Powdery mildew was reported on rosemary this week.
In addition to rosemary, the characteristic white spots of powdery mildew usually first appear first on the upper surfaces of the lowermost leaves of many types of plants such as non-stop begonias, calibrachoas, dahlias, asters, phlox, monarda and other susceptible crops. Stems and flowers may also become infected.
Intumescence is an abiotic disorder which produces small blisters on leaf surfaces. Severe cases can result in defoliation. Certain plants are especially susceptible to intumescence; these include members of the Solanaceae such as Ipomoea, peppers, and tomatoes, and Cuphea in the Lythraceae family. The symptoms resemble and are often mistaken for edema (or oedema), but their development is distinctly different. In addition to the genus of the afflicted plant, the location of the symptoms is also helpful in distinguishing intumescence from edema.
It is that time of year for extreme temperatures and weather conditions. Monitor the weather forecast and avoid moving cold tolerant annuals and herbaceous perennials outdoors if a hard frost (colder than 28°F) is predicted at any point within at least three nights of when plants would be put outside. Avoid placing plants in low-lying areas because frost will more likely settle in these areas. Be prepared to cover plants if temperatures go below 28°F.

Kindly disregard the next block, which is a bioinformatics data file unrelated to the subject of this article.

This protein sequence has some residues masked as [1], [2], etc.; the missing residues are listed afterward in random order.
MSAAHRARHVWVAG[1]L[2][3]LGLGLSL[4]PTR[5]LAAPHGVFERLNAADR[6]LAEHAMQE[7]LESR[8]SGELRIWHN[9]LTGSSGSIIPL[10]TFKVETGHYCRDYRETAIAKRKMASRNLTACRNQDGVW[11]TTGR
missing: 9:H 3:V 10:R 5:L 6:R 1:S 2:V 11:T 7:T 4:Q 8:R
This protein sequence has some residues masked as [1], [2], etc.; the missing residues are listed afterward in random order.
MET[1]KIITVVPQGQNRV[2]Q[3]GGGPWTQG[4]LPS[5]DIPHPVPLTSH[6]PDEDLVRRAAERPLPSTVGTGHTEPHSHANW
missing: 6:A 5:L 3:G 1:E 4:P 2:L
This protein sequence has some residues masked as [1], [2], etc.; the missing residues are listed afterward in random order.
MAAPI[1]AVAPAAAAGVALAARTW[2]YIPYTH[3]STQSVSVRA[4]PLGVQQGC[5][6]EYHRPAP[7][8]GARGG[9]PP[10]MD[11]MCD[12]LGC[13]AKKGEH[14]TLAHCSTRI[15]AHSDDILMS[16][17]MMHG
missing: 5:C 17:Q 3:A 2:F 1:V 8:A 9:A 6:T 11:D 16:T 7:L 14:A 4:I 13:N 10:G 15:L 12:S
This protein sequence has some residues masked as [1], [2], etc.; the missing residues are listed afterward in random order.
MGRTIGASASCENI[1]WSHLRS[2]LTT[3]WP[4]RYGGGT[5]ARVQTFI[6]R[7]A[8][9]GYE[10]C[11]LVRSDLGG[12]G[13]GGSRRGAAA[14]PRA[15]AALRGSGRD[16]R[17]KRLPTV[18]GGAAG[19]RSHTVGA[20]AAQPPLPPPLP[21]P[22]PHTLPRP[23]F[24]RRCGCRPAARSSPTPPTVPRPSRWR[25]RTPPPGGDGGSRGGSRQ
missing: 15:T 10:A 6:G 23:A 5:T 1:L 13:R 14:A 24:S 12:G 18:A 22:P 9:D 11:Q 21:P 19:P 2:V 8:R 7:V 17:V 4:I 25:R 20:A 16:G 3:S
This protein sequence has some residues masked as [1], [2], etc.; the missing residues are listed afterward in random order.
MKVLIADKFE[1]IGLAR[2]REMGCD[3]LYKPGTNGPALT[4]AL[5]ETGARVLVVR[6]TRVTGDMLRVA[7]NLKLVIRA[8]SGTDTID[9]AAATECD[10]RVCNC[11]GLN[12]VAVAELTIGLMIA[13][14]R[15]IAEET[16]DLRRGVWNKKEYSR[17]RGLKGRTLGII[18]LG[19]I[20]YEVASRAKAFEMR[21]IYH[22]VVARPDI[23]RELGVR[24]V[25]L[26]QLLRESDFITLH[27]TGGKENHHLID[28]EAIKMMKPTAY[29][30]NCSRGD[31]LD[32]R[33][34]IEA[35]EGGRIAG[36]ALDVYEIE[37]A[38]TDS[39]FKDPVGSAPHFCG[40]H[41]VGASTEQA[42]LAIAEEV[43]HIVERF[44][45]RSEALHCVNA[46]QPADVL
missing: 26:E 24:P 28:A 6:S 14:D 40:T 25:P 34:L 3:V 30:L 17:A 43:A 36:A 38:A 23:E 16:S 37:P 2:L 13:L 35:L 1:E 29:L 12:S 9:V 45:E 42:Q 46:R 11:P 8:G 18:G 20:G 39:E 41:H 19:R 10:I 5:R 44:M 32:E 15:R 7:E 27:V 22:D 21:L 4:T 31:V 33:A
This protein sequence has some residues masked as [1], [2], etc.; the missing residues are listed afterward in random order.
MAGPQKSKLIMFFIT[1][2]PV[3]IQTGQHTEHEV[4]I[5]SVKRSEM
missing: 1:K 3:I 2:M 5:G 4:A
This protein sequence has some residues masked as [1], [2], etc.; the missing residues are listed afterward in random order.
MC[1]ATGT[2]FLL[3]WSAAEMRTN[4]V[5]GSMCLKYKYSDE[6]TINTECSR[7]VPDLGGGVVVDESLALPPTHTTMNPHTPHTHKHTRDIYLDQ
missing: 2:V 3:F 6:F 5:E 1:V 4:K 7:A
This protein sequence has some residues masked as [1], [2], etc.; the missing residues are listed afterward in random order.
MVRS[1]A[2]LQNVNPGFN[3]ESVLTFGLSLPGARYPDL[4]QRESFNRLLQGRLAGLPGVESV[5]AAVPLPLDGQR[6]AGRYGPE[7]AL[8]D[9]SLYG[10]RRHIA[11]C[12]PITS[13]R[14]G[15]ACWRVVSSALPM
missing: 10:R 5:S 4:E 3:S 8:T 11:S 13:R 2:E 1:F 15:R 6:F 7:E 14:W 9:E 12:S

Here are some tips for handling plugs, media and tips for transplanting.
Upon arrival, open and unpack the boxes immediately and check the physical condition of the plants. Inspect plants for root and foliar diseases and for insects and mites. Report any damage or discrepancies immediately to your supplier (most companies want to hear within 24 hours). Take a picture if there is a problem!